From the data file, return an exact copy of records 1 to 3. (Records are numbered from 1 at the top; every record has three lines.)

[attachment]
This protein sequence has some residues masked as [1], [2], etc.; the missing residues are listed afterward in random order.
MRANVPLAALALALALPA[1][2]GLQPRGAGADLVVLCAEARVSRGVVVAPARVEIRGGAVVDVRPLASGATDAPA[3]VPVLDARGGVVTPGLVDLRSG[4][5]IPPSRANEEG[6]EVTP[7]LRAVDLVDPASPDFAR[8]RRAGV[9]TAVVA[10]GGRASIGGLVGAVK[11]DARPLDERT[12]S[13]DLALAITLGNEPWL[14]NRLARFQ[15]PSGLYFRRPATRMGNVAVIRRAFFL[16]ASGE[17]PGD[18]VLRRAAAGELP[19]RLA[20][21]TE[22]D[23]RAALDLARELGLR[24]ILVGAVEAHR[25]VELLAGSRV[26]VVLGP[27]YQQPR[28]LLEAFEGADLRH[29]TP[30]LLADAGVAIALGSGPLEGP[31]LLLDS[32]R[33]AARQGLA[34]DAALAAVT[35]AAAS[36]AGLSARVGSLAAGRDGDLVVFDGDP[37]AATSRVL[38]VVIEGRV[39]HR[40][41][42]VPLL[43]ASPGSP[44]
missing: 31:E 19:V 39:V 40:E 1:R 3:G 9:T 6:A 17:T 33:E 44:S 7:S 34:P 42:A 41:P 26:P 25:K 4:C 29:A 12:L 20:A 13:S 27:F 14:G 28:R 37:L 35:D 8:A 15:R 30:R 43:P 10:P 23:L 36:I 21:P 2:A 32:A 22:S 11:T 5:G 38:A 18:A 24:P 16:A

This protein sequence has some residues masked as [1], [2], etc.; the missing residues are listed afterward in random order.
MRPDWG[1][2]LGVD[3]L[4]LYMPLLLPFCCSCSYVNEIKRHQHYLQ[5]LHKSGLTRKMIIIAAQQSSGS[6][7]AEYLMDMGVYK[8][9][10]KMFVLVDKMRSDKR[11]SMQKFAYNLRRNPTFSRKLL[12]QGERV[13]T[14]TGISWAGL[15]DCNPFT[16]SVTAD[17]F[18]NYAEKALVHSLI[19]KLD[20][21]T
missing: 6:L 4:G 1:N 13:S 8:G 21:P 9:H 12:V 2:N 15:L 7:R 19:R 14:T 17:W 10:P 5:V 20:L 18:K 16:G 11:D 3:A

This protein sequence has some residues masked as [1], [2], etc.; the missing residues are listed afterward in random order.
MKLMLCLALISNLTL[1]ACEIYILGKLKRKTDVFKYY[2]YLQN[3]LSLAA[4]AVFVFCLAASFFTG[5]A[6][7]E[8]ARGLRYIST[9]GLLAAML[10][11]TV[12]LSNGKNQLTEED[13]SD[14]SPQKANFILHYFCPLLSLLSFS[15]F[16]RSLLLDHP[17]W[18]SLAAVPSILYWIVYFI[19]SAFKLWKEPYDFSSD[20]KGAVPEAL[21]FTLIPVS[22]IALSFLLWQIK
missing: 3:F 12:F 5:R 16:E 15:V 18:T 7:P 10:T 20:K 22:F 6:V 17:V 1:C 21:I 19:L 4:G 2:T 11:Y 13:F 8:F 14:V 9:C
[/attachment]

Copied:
This protein sequence has some residues masked as [1], [2], etc.; the missing residues are listed afterward in random order.
MRANVPLAALALALALPA[1][2]GLQPRGAGADLVVLCAEARVSRGVVVAPARVEIRGGAVVDVRPLASGATDAPA[3]VPVLDARGGVVTPGLVDLRSG[4][5]IPPSRANEEG[6]EVTP[7]LRAVDLVDPASPDFAR[8]RRAGV[9]TAVVA[10]GGRASIGGLVGAVK[11]DARPLDERT[12]S[13]DLALAITLGNEPWL[14]NRLARFQ[15]PSGLYFRRPATRMGNVAVIRRAFFL[16]ASGE[17]PGD[18]VLRRAAAGELP[19]RLA[20][21]TE[22]D[23]RAALDLARELGLR[24]ILVGAVEAHR[25]VELLAGSRV[26]VVLGP[27]YQQPR[28]LLEAFEGADLRH[29]TP[30]LLADAGVAIALGSGPLEGP[31]LLLDS[32]R[33]AARQGLA[34]DAALAAVT[35]AAAS[36]AGLSARVGSLAAGRDGDLVVFDGDP[37]AATSRVL[38]VVIEGRV[39]HR[40][41][42]VPLL[43]ASPGSP[44]
missing: 31:E 19:V 39:V 40:E 1:R 3:G 9:T 6:A 17:T 33:E 44:S 7:S 34:P 42:A 41:P 26:P 25:K 4:C 29:A 12:L 20:A 13:S 27:F 14:G 28:R 37:L 35:D 8:A 15:R 30:R 43:P 10:P 23:L 36:I 21:P 2:A 32:A 22:S 11:T 5:G 38:A 18:A 24:P 16:A

This protein sequence has some residues masked as [1], [2], etc.; the missing residues are listed afterward in random order.
MRPDWG[1][2]LGVD[3]L[4]LYMPLLLPFCCSCSYVNEIKRHQHYLQ[5]LHKSGLTRKMIIIAAQQSSGS[6][7]AEYLMDMGVYK[8][9][10]KMFVLVDKMRSDKR[11]SMQKFAYNLRRNPTFSRKLL[12]QGERV[13]T[14]TGISWAGL[15]DCNPFT[16]SVTAD[17]F[18]NYAEKALVHSLI[19]KLD[20][21]T
missing: 6:L 4:G 1:N 13:S 8:G 21:P 9:H 12:V 2:N 15:L 7:R 19:R 14:T 17:W 10:P 5:V 20:L 18:K 16:G 11:D 3:A

This protein sequence has some residues masked as [1], [2], etc.; the missing residues are listed afterward in random order.
MKLMLCLALISNLTL[1]ACEIYILGKLKRKTDVFKYY[2]YLQN[3]LSLAA[4]AVFVFCLAASFFTG[5]A[6][7]E[8]ARGLRYIST[9]GLLAAML[10][11]TV[12]LSNGKNQLTEED[13]SD[14]SPQKANFILHYFCPLLSLLSFS[15]F[16]RSLLLDHP[17]W[18]SLAAVPSILYWIVYFI[19]SAFKLWKEPYDFSSD[20]KGAVPEAL[21]FTLIPVS[22]IALSFLLWQIK
missing: 3:F 12:F 5:R 16:E 15:V 18:T 7:P 10:T 20:K 22:F 6:V 17:V 1:C 21:I 19:L 4:G 2:T 11:Y 13:F 8:F 14:V 9:C